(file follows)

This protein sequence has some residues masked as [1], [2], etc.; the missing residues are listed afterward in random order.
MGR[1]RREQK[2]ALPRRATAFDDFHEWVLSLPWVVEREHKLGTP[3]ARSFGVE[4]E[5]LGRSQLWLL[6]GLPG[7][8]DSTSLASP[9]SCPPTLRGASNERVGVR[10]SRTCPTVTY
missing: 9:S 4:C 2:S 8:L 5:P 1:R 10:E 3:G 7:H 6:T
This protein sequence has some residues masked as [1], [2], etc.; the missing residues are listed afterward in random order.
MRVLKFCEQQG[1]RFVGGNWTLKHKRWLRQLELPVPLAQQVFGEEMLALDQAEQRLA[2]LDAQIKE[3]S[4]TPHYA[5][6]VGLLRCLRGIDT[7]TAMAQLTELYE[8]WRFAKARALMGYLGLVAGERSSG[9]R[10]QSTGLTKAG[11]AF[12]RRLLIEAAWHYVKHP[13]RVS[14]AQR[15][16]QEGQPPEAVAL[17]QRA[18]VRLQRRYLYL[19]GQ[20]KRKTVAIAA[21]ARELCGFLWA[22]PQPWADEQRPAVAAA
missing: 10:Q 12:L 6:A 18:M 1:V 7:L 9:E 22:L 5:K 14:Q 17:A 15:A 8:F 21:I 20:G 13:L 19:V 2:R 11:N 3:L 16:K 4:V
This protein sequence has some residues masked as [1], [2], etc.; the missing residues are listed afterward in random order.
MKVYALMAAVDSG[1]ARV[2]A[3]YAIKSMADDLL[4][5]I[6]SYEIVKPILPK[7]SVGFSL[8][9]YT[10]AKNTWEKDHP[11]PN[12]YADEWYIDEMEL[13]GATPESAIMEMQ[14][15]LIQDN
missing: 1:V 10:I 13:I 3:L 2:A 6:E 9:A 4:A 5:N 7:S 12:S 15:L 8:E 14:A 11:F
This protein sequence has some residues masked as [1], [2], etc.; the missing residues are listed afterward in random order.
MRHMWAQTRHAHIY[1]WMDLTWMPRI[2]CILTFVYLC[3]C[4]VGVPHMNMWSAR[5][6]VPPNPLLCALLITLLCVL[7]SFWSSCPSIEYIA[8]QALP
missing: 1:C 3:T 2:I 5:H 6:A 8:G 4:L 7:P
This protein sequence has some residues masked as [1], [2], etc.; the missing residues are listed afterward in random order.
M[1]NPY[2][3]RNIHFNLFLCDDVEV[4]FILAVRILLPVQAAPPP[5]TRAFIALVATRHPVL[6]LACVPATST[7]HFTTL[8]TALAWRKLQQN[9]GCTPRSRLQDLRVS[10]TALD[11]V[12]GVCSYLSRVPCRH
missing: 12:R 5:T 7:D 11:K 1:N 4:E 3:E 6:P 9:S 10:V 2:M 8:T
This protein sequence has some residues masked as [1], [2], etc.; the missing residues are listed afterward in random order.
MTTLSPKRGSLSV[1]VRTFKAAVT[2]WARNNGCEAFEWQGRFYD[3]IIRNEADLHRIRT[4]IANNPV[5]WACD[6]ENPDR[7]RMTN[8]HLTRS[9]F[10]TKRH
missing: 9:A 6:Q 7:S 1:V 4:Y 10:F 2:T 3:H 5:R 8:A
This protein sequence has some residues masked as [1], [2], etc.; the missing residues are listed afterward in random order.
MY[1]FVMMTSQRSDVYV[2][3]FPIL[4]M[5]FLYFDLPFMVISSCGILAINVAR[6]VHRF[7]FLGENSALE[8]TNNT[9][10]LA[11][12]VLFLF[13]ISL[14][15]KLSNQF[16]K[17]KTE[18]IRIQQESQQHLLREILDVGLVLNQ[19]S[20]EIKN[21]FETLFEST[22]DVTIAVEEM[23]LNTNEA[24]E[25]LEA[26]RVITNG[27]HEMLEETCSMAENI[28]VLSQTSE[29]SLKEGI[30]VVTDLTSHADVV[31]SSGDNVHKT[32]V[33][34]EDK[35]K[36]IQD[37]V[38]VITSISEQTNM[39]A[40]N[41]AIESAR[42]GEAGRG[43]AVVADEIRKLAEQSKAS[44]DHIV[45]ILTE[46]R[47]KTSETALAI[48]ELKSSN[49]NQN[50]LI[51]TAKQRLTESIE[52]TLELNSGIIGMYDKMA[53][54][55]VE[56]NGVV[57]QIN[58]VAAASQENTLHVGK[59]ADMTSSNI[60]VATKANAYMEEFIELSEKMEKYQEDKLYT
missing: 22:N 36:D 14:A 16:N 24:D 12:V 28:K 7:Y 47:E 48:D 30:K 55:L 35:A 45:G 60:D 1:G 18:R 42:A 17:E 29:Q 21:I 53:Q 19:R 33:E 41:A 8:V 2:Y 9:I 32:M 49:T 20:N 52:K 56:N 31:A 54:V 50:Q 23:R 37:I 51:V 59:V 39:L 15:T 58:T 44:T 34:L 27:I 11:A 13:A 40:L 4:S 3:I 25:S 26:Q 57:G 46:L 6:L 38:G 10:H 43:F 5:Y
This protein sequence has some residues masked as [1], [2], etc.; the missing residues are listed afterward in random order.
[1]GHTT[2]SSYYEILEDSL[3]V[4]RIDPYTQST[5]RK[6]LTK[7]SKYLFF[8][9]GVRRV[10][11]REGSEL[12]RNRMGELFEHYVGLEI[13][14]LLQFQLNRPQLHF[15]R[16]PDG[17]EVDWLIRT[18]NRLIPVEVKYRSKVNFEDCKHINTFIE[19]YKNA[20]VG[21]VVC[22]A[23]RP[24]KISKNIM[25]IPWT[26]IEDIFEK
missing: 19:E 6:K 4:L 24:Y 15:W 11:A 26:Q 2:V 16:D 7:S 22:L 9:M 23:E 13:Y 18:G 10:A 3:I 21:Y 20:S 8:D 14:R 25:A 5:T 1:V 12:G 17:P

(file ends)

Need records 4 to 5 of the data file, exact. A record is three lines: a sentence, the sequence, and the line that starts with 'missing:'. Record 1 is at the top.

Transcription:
This protein sequence has some residues masked as [1], [2], etc.; the missing residues are listed afterward in random order.
MRHMWAQTRHAHIY[1]WMDLTWMPRI[2]CILTFVYLC[3]C[4]VGVPHMNMWSAR[5][6]VPPNPLLCALLITLLCVL[7]SFWSSCPSIEYIA[8]QALP
missing: 1:C 3:T 2:I 5:H 6:A 8:G 4:L 7:P
This protein sequence has some residues masked as [1], [2], etc.; the missing residues are listed afterward in random order.
M[1]NPY[2][3]RNIHFNLFLCDDVEV[4]FILAVRILLPVQAAPPP[5]TRAFIALVATRHPVL[6]LACVPATST[7]HFTTL[8]TALAWRKLQQN[9]GCTPRSRLQDLRVS[10]TALD[11]V[12]GVCSYLSRVPCRH
missing: 12:R 5:T 7:D 11:K 1:N 4:E 3:E 6:P 9:S 10:V 2:M 8:T